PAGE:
It’s not clear if this has been Atlanta’s stance from the moment they sat down and really watched Matt Ryan’s 2020, or whether the need for a restructure made it clear the sensible thing was to lash themselves to the Matt mast for the next few seasons, or whether they were leaning that way and decided as the draft unfolded. The Athletic’s Jeff Schultz expresses some skepticism that Atlanta would’ve truly passed on Trey Lance had he been available at #4, noting that the A.J. McCarron signing was announced Friday after the first round was over. The Athletic’s Tori McElhaney told Locked on Falcons host Aaron Freeman that day of, she believed the Falcons would’ve taken Trey Lance if he had been there at #4, citing in part the fact that there was a single quarterback on the roster heading into the draft.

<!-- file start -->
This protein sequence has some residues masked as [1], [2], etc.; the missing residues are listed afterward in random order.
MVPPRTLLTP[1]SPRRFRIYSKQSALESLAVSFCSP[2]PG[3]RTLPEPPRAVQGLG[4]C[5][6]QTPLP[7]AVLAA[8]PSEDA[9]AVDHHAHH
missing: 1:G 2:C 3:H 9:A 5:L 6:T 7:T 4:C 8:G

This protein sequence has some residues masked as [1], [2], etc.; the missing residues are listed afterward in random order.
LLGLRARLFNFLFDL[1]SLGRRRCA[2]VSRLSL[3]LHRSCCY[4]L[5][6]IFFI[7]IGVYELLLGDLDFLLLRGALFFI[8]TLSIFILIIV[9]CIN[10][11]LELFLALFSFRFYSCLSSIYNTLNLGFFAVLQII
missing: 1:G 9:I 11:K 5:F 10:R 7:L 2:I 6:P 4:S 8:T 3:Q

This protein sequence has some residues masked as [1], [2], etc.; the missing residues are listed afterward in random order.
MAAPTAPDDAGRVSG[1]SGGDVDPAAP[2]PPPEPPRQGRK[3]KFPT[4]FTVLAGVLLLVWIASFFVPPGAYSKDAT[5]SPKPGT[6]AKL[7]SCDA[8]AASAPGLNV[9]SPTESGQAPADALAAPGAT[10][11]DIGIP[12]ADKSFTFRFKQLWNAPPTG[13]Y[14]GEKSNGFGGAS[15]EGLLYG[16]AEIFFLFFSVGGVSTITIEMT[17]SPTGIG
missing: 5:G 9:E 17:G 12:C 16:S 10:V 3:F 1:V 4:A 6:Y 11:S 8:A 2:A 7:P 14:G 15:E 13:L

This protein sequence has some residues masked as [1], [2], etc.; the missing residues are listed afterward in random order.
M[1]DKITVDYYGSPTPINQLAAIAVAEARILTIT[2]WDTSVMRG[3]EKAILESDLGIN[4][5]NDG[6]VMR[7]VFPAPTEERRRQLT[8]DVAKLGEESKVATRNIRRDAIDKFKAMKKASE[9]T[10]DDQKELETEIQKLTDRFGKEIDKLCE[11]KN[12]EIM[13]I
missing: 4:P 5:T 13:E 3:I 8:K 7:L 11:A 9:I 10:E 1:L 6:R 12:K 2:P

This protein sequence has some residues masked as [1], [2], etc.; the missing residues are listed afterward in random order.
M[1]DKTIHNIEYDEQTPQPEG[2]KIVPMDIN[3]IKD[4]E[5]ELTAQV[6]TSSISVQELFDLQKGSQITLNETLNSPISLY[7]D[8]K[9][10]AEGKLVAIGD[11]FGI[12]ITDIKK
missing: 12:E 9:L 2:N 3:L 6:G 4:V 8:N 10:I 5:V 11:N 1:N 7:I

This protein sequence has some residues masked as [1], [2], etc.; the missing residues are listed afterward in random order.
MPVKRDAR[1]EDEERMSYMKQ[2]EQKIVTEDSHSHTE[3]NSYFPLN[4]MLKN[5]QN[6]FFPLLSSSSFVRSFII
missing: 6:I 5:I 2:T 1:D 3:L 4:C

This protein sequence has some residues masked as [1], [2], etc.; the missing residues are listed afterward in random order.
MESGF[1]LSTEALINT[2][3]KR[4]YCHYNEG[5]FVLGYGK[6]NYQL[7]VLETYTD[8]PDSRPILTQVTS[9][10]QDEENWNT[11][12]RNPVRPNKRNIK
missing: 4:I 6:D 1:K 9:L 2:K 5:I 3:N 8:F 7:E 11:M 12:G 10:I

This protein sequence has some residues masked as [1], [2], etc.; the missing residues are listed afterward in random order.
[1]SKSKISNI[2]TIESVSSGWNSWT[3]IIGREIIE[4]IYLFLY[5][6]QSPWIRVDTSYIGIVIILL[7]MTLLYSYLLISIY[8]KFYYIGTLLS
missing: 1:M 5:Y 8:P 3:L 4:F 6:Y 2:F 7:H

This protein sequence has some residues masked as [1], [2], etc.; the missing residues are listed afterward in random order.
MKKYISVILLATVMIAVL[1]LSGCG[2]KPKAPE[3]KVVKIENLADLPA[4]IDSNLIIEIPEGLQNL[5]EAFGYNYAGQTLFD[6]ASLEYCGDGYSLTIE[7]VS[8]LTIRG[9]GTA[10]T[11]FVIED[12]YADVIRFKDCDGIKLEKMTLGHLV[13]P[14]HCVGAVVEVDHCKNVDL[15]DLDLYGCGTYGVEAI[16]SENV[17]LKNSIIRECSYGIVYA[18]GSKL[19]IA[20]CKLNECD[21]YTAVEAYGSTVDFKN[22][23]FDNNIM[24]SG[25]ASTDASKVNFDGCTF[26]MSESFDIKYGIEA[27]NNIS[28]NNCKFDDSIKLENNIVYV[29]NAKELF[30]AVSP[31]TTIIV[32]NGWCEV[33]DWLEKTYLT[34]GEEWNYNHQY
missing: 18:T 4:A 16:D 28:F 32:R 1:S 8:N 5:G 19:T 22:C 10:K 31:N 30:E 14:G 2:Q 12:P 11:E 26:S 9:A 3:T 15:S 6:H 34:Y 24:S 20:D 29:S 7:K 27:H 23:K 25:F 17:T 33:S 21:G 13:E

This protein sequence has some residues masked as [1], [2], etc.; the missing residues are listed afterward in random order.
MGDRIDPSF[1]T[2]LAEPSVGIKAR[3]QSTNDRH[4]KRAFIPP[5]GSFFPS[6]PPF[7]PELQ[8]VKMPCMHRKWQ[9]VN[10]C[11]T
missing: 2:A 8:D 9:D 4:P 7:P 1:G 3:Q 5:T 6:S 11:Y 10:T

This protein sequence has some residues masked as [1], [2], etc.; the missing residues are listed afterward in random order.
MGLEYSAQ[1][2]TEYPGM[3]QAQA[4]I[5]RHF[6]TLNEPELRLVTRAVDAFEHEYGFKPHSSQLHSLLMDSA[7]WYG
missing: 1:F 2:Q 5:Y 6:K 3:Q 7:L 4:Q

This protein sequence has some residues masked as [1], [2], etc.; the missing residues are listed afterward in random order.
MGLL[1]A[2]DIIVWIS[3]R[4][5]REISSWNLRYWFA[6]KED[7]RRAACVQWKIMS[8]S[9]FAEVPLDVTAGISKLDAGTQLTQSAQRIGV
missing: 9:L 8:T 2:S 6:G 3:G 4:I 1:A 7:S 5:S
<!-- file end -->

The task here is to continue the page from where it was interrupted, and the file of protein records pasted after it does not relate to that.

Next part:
Given how good this new regime has been about creating doubt, we may never know whether that would’ve been the case.

It’s also more or less immaterial at the moment if that’s their stance and that’s the direction they’re pushing this franchise in, as all that matters now is maximizing Atlanta’s chances of winning with Ryan. As I’ve argued in the past, coaching was always going to need to be a difference maker for Atlanta this year, given that there are roster holes that cannot be satisfactorily resolved with the team’s cap limitations. They’re going to be heavily reliant not just on creative scheming, though, but also on their core stars, guys like Ryan, Julio Jones, Calvin Ridley, Grady Jarrett, and hopefully Kyle Pitts.

And now comes the tricky part: Figuring out how to build a winner around Ryan for 2021 and beyond. For the long term, that’s going to involve nailing free agent classes and draft picks and making some tough calls on personnel, but in the here and now, it just means freeing up enough money to sign your draft class and probably add a couple more useful veterans over the summer. Terry Fontenot alluded to the challenges associated with this now and in the future, because Atlanta does not have the cap flexibility to simply re-sign everybody. They’re already likely punting on keeping Hayden Hurst, having decided not to pick up his fifth-year option.